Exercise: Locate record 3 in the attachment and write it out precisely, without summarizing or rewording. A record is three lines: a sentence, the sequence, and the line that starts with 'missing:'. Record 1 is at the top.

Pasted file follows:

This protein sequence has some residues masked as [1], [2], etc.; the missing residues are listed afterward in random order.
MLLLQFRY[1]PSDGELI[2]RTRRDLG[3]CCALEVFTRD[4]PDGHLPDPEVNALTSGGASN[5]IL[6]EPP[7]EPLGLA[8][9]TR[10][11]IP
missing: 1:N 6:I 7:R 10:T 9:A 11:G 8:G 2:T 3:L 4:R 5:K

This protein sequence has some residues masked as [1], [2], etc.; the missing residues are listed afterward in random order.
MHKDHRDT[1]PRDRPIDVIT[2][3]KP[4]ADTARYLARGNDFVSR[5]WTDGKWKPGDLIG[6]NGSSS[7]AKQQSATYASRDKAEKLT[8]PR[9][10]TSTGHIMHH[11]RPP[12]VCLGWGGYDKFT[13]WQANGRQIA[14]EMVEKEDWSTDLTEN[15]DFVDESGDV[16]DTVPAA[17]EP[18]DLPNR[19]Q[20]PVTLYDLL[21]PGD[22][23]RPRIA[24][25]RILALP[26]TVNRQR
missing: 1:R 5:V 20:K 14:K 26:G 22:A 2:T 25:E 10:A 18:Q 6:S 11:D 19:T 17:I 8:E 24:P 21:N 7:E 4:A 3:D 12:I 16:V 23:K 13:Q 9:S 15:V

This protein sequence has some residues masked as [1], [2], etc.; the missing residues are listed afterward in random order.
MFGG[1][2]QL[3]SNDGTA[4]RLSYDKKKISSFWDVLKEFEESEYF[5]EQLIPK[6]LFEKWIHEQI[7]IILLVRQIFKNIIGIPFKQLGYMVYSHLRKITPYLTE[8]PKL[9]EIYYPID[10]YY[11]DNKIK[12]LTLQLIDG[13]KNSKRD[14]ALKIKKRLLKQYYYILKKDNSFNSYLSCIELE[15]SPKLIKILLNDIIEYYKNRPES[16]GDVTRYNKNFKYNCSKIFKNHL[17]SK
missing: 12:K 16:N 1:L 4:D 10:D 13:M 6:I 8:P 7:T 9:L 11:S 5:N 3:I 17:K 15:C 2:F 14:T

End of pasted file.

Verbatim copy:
This protein sequence has some residues masked as [1], [2], etc.; the missing residues are listed afterward in random order.
MFGG[1][2]QL[3]SNDGTA[4]RLSYDKKKISSFWDVLKEFEESEYF[5]EQLIPK[6]LFEKWIHEQI[7]IILLVRQIFKNIIGIPFKQLGYMVYSHLRKITPYLTE[8]PKL[9]EIYYPID[10]YY[11]DNKIK[12]LTLQLIDG[13]KNSKRD[14]ALKIKKRLLKQYYYILKKDNSFNSYLSCIELE[15]SPKLIKILLNDIIEYYKNRPES[16]GDVTRYNKNFKYNCSKIFKNHL[17]SK
missing: 12:K 16:N 1:L 4:D 10:D 13:M 6:I 8:P 7:T 9:L 11:S 5:N 3:I 17:K 15:C 2:F 14:T